palli-, pallio, pallit- (Latin: mantle, covering; cloak).
1. A cloak or mantle worn by men in ancient Rome.
2. Vestment consisting of a band encircling the shoulders with two lappets hanging in front and back (Roman Catholic Church).
3. In zoology, a protective layer of epidermis in mollusks or brachiopods that secretes a substance forming the shel.
4. The layer of unmyelinated neurons (the gray matter of the brain) forming the cortex of the cerebrum.
A robe, gown; the white gown of a candidate for the Roman consulship.
palliate, palliates, palliating:
1. To reduce the severity of; to relieve slightly; mitigate.
2. To ease or reduce effect or intensity, especially of a disease; to allay temporarily, as pain, without curing.
3. To cover with a mantle or cloak; to cover up; to hide; cloaked, covered, concealed; mitigated.
4. Cloaked; having its real nature concealed.
5. To make less emphatic or pronounced; to moderate, mitigate, qualify or tone down (especially one's action or statement).
6. To take up a more moderate position, to compromise; or to cover, cloak, hide, extenuate, conceal.
To palliate, extenuate, cloak. These words, as here compared, are used in a figurative sense in reference to our treatment of wrong action. We cloak in order to conceal completely. We extenuate a crime when we endeavor to show that it is less than has been supposed; we palliate a crime when we endeavor to cover or conceal its enormity, at least in part. This naturally leads us to soften some of its features, and thus palliate approaches extenuate until they have become nearly or quite identical .
Cloaked; covered over, concealed; superficially healed; extenuated.
1. The cloaking or concealing (of an act, etc.); that which serves to conceal or hide; a cloak, covering.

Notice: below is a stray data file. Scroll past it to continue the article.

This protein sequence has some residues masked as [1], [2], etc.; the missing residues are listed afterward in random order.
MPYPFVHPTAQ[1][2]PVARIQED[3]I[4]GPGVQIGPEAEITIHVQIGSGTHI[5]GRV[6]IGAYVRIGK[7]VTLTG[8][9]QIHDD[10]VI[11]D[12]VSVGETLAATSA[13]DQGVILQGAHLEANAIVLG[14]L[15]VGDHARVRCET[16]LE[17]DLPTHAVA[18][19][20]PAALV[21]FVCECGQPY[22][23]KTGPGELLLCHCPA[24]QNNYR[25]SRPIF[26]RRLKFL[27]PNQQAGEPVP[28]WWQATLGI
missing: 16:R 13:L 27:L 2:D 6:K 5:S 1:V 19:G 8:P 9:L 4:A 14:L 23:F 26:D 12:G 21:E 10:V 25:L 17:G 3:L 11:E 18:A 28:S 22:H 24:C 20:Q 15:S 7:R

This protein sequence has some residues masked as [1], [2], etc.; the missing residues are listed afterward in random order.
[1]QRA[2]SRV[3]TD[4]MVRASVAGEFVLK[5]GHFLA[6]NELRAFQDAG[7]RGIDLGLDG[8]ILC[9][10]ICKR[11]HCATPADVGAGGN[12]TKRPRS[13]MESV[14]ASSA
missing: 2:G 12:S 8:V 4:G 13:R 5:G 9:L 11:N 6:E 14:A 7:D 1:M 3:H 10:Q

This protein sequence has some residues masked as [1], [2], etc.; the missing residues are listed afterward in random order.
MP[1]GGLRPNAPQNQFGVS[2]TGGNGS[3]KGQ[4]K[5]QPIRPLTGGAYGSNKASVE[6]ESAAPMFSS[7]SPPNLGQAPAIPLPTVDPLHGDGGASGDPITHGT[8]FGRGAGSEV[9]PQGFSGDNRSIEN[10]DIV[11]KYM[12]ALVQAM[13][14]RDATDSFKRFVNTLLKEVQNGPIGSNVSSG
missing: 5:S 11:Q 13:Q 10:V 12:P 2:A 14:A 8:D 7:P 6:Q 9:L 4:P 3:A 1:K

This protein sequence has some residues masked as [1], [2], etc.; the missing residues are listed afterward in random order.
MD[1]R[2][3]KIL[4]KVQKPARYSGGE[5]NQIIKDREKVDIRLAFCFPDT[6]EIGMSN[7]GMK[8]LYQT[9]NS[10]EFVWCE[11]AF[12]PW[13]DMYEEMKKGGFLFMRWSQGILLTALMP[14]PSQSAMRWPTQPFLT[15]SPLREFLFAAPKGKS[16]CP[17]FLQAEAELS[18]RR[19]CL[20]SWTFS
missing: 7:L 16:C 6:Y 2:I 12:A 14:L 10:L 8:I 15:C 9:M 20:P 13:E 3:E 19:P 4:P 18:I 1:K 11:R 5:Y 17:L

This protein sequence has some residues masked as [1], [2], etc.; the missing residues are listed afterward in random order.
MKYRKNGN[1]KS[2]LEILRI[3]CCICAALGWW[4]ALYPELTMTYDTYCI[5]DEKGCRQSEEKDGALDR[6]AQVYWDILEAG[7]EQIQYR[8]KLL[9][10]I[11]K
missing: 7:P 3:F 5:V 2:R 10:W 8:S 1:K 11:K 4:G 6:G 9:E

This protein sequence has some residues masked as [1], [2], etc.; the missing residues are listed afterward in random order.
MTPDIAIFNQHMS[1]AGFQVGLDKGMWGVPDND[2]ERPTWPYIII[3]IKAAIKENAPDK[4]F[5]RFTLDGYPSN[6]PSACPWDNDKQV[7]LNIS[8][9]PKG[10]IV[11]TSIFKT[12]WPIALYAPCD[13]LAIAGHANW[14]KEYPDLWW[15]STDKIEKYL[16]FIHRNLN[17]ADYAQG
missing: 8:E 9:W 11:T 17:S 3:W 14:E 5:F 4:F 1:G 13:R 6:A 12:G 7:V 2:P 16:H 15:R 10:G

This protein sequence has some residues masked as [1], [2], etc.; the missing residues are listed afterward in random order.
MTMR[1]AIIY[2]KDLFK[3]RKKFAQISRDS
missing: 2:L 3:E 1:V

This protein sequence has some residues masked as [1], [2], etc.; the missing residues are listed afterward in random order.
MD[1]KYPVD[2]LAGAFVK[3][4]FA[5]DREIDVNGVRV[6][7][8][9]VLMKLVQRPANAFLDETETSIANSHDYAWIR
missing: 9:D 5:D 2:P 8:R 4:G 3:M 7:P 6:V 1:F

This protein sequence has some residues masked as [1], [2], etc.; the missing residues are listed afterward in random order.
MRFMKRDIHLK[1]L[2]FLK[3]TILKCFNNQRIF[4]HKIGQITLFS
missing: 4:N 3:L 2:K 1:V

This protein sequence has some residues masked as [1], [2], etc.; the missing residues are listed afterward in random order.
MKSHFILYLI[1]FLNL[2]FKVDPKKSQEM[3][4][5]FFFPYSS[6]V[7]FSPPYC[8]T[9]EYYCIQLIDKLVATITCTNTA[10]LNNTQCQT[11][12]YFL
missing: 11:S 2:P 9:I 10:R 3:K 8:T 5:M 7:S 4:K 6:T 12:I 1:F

2. The action of disguising or seeking to make less conspicuous, the enormity of (a crime, etc.) by excuses and apologies; extenuation; excuse.
3. The alleviation of the symptoms and incidents of disease without curing it; hence, alleviation, mitigation, temporary relief.
1. Reducing the severity of; denoting the alleviation of symptoms without curing the underlying disease.
2. An agent that alleviates or eases a painful or uncomfortable condition.
3. Serving to relieve (a disease) superficially or temporarily, or to mitigate or alleviate (pain or other suffering).
4. Serving to cloak or conceal.
In a palliative manner, in a way that serves to lighten or mitigate.
Someone who palliates or alleges extenuating considerations; an extenuator (extenuate, to make a mistake or wrongdoing seem less serious than it first appears).
Characterized by palliation; having the function or effect of palliating.
The tubes of the mantle being assumed to be branchia or gills.
Pertaining to the mantle and the viscero-pericardial sac of a cephaopod.
In old English law, an ancient custom, where children were born out of wedlock, and their parents afterwards intermarried. The children together with the father and mother, stood under an extended cloth while the marriage was solemnized. It was in the nature of adoption. The children were legitimate by the civil, but not by the common, law. They were called "mantle children" in Germany, France, and Normandy. The custom also existed in Scotland.
Pertaining to the mantle and foot of a mollusc.
The cerebral cortex with its adjacent white substance, considered as a cover for the rest of the brain.
Cloaking or covering up again.
Incapable of being palliated or mitigated.